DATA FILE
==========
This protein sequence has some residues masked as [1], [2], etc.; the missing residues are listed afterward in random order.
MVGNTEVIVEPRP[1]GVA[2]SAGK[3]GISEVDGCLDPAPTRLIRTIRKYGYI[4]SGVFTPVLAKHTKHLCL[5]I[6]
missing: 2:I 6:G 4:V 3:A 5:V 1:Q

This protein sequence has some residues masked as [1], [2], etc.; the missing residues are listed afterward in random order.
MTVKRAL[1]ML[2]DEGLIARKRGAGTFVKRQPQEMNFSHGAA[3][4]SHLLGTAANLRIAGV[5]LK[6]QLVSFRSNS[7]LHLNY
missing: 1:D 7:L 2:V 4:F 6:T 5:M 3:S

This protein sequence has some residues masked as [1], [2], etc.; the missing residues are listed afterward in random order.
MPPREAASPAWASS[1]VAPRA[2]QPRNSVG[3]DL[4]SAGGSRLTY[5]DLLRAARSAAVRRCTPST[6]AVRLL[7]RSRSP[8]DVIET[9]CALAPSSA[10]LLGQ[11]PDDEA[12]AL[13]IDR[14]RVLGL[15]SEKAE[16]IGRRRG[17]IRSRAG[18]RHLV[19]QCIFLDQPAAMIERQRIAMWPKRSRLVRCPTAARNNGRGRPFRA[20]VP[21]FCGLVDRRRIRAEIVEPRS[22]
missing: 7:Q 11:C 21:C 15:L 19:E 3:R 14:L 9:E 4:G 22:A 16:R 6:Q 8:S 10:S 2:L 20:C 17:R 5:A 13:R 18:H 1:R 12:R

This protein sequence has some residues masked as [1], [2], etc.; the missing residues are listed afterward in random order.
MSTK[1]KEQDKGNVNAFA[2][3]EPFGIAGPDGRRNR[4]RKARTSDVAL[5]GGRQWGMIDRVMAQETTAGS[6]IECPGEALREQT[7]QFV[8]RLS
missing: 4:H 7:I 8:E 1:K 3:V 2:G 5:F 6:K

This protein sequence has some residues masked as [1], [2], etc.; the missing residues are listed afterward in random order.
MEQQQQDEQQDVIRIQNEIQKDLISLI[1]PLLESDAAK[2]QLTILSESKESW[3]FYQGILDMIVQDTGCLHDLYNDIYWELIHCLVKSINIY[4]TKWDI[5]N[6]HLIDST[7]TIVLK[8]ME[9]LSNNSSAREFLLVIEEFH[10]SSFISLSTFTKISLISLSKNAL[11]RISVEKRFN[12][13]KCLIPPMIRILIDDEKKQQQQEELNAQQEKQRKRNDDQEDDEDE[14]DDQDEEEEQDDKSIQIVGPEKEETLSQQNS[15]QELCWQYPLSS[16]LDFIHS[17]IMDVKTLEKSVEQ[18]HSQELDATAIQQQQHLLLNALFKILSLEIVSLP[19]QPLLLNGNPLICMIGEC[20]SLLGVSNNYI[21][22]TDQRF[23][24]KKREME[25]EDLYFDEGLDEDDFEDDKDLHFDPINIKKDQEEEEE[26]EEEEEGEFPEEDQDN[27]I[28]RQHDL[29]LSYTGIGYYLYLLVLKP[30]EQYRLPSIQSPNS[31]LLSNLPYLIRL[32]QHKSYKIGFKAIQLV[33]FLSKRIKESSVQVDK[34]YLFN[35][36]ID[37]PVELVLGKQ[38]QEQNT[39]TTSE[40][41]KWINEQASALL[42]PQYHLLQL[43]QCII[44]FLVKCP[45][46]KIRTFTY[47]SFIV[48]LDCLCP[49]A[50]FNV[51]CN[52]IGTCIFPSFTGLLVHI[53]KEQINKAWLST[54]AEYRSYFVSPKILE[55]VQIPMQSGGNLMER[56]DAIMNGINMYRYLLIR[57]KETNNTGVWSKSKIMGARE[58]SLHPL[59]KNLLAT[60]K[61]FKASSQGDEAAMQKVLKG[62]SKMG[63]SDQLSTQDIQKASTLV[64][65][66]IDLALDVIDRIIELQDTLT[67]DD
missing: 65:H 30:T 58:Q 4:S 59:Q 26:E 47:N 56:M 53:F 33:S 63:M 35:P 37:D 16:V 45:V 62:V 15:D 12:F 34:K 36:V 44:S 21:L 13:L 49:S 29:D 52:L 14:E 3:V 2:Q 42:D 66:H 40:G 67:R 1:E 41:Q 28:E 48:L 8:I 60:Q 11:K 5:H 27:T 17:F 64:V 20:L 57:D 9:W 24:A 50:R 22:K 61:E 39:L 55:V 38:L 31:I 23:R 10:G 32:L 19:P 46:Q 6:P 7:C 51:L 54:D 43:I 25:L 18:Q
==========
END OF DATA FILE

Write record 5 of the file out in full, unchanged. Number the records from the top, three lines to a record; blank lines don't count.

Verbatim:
This protein sequence has some residues masked as [1], [2], etc.; the missing residues are listed afterward in random order.
MEQQQQDEQQDVIRIQNEIQKDLISLI[1]PLLESDAAK[2]QLTILSESKESW[3]FYQGILDMIVQDTGCLHDLYNDIYWELIHCLVKSINIY[4]TKWDI[5]N[6]HLIDST[7]TIVLK[8]ME[9]LSNNSSAREFLLVIEEFH[10]SSFISLSTFTKISLISLSKNAL[11]RISVEKRFN[12][13]KCLIPPMIRILIDDEKKQQQQEELNAQQEKQRKRNDDQEDDEDE[14]DDQDEEEEQDDKSIQIVGPEKEETLSQQNS[15]QELCWQYPLSS[16]LDFIHS[17]IMDVKTLEKSVEQ[18]HSQELDATAIQQQQHLLLNALFKILSLEIVSLP[19]QPLLLNGNPLICMIGEC[20]SLLGVSNNYI[21][22]TDQRF[23][24]KKREME[25]EDLYFDEGLDEDDFEDDKDLHFDPINIKKDQEEEEE[26]EEEEEGEFPEEDQDN[27]I[28]RQHDL[29]LSYTGIGYYLYLLVLKP[30]EQYRLPSIQSPNS[31]LLSNLPYLIRL[32]QHKSYKIGFKAIQLV[33]FLSKRIKESSVQVDK[34]YLFN[35][36]ID[37]PVELVLGKQ[38]QEQNT[39]TTSE[40][41]KWINEQASALL[42]PQYHLLQL[43]QCII[44]FLVKCP[45][46]KIRTFTY[47]SFIV[48]LDCLCP[49]A[50]FNV[51]CN[52]IGTCIFPSFTGLLVHI[53]KEQINKAWLST[54]AEYRSYFVSPKILE[55]VQIPMQSGGNLMER[56]DAIMNGINMYRYLLIR[57]KETNNTGVWSKSKIMGARE[58]SLHPL[59]KNLLAT[60]K[61]FKASSQGDEAAMQKVLKG[62]SKMG[63]SDQLSTQDIQKASTLV[64][65][66]IDLALDVIDRIIELQDTLT[67]DD
missing: 65:H 30:T 58:Q 4:S 59:Q 26:E 47:N 56:M 53:F 33:S 63:M 35:P 37:D 16:V 45:V 62:V 15:D 12:F 34:K 36:V 44:S 21:L 13:L 49:S 29:D 52:L 14:E 3:V 2:Q 42:D 66:H 40:G 67:R 1:E 41:Q 28:E 48:L 8:I 60:Q 11:K 5:H 27:T 17:F 64:V 20:L 57:D 9:W 24:A 50:R 22:K 61:E 39:L 55:V 38:L 31:I 23:R 10:G 32:L 19:P 46:Q 6:P 7:C 51:L 54:D 43:I 25:L 18:Q